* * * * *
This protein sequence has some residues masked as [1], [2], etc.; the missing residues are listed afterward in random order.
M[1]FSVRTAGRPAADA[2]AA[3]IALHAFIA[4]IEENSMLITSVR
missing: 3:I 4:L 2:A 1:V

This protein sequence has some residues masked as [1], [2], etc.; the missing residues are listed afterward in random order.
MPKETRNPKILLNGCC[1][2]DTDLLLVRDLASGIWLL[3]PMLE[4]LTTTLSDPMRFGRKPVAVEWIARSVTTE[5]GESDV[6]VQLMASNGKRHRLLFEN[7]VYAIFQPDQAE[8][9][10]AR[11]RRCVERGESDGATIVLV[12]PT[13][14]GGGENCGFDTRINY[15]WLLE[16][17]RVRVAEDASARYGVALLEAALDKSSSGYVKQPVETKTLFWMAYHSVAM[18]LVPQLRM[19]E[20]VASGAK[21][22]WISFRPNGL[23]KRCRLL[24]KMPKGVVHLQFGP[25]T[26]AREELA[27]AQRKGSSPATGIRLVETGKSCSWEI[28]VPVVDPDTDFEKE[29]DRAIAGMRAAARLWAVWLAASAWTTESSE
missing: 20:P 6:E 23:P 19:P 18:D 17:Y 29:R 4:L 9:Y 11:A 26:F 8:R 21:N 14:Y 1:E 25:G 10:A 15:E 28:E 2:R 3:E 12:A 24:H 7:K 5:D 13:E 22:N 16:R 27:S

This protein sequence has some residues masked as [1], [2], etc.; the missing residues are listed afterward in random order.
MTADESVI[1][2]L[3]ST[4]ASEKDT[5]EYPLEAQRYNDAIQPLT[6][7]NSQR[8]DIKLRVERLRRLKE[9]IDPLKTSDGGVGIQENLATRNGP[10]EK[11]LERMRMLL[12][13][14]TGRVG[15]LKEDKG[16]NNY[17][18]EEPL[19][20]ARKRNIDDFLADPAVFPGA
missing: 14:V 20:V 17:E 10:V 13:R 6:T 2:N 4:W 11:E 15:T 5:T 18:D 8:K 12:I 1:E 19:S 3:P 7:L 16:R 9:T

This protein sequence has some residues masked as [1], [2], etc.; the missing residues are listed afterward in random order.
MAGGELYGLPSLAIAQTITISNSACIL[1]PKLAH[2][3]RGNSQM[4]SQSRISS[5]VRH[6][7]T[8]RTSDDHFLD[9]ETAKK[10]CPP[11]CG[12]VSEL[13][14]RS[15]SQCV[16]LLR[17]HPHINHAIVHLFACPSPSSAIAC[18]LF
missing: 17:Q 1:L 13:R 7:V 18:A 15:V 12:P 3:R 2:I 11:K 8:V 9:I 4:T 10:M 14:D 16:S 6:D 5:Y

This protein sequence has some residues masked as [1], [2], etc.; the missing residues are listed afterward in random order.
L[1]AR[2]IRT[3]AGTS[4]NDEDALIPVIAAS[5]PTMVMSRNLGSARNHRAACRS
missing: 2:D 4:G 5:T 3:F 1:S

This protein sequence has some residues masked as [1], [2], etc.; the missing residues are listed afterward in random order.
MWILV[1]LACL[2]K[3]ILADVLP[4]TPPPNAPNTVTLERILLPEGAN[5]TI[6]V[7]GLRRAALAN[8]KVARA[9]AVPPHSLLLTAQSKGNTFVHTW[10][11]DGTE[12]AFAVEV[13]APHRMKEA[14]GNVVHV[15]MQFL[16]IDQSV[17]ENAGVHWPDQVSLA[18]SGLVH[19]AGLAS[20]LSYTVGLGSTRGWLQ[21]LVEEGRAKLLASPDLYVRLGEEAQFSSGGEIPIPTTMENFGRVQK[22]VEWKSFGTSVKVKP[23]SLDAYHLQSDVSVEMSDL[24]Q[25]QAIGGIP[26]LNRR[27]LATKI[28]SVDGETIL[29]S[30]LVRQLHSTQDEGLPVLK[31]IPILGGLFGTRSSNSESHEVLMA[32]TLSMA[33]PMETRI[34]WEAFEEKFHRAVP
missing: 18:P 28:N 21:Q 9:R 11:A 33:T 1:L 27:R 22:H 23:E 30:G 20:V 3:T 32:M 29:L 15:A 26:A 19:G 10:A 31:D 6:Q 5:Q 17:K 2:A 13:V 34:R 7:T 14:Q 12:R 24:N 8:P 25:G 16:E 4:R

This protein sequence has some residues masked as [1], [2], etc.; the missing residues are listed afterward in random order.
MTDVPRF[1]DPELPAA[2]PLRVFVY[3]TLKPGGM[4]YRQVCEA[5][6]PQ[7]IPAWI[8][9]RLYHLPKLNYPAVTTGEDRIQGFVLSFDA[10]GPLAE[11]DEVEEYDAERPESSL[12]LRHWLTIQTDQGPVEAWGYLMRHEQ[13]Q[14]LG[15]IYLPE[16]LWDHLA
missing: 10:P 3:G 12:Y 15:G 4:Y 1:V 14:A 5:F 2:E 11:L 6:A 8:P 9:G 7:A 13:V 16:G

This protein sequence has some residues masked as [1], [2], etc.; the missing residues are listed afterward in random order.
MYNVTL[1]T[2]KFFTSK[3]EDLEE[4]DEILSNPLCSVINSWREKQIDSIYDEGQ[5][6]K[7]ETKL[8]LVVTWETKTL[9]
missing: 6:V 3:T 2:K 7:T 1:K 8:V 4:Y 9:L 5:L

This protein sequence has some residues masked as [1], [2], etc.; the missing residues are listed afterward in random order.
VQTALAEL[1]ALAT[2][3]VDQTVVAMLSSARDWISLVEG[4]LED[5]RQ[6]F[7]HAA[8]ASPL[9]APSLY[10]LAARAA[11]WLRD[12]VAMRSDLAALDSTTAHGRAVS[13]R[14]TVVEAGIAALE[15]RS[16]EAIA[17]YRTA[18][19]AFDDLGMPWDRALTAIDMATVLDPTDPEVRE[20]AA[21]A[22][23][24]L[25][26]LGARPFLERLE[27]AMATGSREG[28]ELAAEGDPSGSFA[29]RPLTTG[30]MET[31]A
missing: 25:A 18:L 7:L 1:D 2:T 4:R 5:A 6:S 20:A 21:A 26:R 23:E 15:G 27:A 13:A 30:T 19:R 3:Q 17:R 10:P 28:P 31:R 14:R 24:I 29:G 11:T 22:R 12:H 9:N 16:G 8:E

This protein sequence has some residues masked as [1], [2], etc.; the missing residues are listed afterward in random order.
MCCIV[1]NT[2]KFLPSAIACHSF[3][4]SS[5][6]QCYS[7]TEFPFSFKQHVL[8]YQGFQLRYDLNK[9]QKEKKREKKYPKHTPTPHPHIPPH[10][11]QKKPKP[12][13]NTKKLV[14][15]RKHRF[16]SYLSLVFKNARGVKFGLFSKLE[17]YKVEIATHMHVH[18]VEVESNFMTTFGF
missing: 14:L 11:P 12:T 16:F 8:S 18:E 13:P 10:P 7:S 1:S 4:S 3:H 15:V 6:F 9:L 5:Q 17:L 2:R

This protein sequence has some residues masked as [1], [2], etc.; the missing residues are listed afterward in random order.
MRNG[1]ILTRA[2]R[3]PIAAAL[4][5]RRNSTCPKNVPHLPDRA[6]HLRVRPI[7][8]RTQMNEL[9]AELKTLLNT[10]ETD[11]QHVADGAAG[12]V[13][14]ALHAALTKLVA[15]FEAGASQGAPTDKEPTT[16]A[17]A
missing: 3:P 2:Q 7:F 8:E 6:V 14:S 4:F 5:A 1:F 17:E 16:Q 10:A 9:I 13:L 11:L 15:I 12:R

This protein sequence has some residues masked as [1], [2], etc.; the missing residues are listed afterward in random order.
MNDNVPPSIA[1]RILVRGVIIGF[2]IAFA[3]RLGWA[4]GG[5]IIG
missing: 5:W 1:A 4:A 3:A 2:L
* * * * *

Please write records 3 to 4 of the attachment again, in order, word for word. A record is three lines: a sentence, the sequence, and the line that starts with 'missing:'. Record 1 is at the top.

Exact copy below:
This protein sequence has some residues masked as [1], [2], etc.; the missing residues are listed afterward in random order.
MTADESVI[1][2]L[3]ST[4]ASEKDT[5]EYPLEAQRYNDAIQPLT[6][7]NSQR[8]DIKLRVERLRRLKE[9]IDPLKTSDGGVGIQENLATRNGP[10]EK[11]LERMRMLL[12][13][14]TGRVG[15]LKEDKG[16]NNY[17][18]EEPL[19][20]ARKRNIDDFLADPAVFPGA
missing: 14:V 20:V 17:E 10:V 13:R 6:T 2:N 4:W 11:E 15:T 5:T 18:D 8:K 12:I 1:E 19:S 3:P 7:L 16:R 9:T

This protein sequence has some residues masked as [1], [2], etc.; the missing residues are listed afterward in random order.
MAGGELYGLPSLAIAQTITISNSACIL[1]PKLAH[2][3]RGNSQM[4]SQSRISS[5]VRH[6][7]T[8]RTSDDHFLD[9]ETAKK[10]CPP[11]CG[12]VSEL[13][14]RS[15]SQCV[16]LLR[17]HPHINHAIVHLFACPSPSSAIAC[18]LF
missing: 17:Q 1:L 13:R 7:V 18:A 15:V 12:P 3:R 2:I 11:K 8:V 9:I 4:T 10:M 14:D 16:S 6:D 5:Y